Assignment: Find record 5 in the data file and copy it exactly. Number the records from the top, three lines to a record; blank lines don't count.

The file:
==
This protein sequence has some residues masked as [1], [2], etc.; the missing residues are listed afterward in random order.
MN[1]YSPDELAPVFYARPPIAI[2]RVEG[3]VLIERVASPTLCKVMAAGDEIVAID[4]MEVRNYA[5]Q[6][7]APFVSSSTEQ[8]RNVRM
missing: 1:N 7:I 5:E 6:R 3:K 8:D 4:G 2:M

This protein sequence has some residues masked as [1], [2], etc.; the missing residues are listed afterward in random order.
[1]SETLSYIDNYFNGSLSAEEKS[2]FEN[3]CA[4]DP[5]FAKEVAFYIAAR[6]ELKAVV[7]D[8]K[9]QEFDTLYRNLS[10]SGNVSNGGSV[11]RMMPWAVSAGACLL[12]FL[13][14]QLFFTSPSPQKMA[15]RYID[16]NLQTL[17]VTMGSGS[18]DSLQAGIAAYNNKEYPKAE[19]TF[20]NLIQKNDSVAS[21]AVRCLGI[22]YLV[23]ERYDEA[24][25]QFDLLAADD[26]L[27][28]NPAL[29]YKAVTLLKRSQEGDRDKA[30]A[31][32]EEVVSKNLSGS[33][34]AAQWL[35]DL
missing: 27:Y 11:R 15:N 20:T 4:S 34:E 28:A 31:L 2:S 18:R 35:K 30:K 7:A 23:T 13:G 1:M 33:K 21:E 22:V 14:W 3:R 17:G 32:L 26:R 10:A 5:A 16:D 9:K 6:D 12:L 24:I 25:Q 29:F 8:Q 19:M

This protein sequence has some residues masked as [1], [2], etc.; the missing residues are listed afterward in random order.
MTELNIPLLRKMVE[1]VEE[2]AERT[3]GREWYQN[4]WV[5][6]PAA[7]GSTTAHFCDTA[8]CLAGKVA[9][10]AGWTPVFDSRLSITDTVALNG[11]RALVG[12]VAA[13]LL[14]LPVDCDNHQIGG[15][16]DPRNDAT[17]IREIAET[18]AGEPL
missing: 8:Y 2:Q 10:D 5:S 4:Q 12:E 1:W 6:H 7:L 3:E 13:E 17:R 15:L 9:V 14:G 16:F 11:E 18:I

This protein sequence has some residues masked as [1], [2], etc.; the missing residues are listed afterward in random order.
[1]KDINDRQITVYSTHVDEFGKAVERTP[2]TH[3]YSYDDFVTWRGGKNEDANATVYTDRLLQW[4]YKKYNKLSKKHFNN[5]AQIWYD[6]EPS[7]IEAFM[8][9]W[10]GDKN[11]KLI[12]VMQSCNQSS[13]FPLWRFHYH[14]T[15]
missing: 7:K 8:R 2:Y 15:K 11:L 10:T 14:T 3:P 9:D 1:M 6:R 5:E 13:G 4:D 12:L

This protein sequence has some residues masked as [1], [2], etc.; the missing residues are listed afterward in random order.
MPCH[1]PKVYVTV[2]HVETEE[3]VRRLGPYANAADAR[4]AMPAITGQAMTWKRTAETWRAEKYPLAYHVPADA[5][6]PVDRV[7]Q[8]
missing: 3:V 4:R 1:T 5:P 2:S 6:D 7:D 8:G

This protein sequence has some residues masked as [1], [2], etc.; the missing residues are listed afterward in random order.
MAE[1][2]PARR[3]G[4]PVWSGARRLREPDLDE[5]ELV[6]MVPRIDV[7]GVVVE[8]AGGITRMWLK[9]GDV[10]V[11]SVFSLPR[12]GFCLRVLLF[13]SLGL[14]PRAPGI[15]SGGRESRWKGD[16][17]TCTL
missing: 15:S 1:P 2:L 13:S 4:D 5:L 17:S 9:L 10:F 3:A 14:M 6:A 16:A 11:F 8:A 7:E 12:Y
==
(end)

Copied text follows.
This protein sequence has some residues masked as [1], [2], etc.; the missing residues are listed afterward in random order.
MPCH[1]PKVYVTV[2]HVETEE[3]VRRLGPYANAADAR[4]AMPAITGQAMTWKRTAETWRAEKYPLAYHVPADA[5][6]PVDRV[7]Q[8]
missing: 3:V 4:R 1:T 5:P 2:S 6:D 7:D 8:G